More information about the conference is available on the web at www.madnessandliterature.org
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Notes to editors:
The University of Nottingham is ranked in the UK's Top 10 and the World's Top 100 universities by the Shanghai Jiao Tong (SJTU) and the Times Higher Education-QS World University Rankings.
More than 90 per cent of research at The University of Nottingham is of international quality, according to RAE 2008, with almost 60 per cent of all research defined as ‘world-leading’ or ‘internationally excellent’. Research Fortnight analysis of RAE 2008 ranks the University 7th in the UK by research power. In 27 subject areas, the University features in the UK Top Ten, with 14 of those in the Top Five.
The University provides innovative and top quality teaching, undertakes world-changing research, and attracts talented staff and students from 150 nations. Described by The Times as Britain's “only truly global university”, it has invested continuously in award-winning campuses in the United Kingdom, China and Malaysia. Twice since 2003 its research and teaching academics have won Nobel Prizes. The University has won the Queen's Award for Enterprise in both 2006 (International Trade) and 2007 (Innovation — School of Pharmacy), and was named ‘Entrepreneurial University of the Year’ at the Times Higher Education Awards 2008.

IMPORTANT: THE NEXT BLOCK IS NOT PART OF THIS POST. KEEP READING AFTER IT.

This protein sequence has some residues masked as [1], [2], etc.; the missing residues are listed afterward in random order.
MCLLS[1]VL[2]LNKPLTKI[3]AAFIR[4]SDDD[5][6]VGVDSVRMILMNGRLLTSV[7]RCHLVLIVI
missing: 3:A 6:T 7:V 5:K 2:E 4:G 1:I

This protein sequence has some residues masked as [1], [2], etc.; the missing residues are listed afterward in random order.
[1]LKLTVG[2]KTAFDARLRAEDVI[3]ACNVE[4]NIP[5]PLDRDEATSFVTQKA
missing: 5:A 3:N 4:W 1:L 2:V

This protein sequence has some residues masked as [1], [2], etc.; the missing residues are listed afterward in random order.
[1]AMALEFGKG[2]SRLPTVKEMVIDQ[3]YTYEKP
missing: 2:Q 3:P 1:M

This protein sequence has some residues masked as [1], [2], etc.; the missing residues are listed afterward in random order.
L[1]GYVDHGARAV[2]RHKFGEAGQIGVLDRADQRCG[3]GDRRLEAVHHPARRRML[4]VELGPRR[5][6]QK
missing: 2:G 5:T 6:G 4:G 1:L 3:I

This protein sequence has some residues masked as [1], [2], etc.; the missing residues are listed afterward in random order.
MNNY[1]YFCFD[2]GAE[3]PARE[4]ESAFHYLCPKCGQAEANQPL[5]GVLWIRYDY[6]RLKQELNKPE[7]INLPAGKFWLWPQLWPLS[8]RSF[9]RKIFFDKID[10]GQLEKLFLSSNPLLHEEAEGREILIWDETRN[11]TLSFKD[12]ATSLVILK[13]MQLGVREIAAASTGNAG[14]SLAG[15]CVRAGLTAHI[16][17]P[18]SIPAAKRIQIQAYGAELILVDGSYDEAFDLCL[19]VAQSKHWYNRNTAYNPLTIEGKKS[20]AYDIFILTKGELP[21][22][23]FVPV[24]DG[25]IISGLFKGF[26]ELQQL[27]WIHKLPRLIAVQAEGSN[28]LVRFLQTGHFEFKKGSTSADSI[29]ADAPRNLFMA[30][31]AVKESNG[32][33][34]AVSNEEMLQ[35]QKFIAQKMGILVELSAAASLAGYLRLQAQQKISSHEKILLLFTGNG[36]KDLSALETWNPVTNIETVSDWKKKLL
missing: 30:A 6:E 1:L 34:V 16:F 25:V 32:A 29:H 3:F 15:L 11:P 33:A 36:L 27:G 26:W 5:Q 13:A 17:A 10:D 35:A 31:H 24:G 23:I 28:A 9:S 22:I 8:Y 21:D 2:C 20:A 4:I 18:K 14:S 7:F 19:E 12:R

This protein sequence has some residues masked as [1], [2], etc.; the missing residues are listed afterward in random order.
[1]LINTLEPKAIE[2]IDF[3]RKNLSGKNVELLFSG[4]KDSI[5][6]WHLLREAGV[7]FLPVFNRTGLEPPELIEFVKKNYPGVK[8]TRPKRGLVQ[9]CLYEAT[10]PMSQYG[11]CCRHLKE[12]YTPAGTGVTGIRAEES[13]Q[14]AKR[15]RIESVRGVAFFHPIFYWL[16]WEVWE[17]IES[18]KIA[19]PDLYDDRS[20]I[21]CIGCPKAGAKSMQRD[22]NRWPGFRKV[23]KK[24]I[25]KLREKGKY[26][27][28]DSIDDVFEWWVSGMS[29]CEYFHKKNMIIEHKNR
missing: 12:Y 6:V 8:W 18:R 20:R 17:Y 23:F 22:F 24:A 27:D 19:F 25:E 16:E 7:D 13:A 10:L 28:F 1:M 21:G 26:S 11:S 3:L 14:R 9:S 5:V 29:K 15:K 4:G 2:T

Nottingham was designated as a Science City in 2005 in recognition of its rich scientific heritage, industrial base and role as a leading research centre. Nottingham has since embarked on a wide range of business, property, knowledge transfer and educational initiatives (www.science-city.co.uk) in order to build on its growing reputation as an international centre of scientific excellence. The University of Nottingham is a partner in Nottingham: the Science City.
About the book:
Mental Health Psychiatry and the Arts, edited by Dr Victoria Tischler is published by Radcliffe Publishing — more information from Dan Allen, Radcliffe Publishing,at DAllen@radcliffemed.com or
“The authors of this wonderful handbook provide a convincing argument that the arts are good for what ails us. They have each used a preferred artistic medium to deepen personal reflection and to enhance their own creativity as physicians , teachers and therapists. Their models are clear, their suggestions practical, but none of the approaches you’ll find here is reductive or simplistic. Try some of the reflective exercises and teaching strategies. You will be sure to rediscover something you have always cherished about the art of healing.” — from the Foreword by Allan D Peterkin, University of Toronto, Canada
“Doctors need the soul of an artist and must be aware of the value that arts have for society and the individual” — from the foreword by Dinesh Bhugra, Chair of the Royal College of Psychiatrists.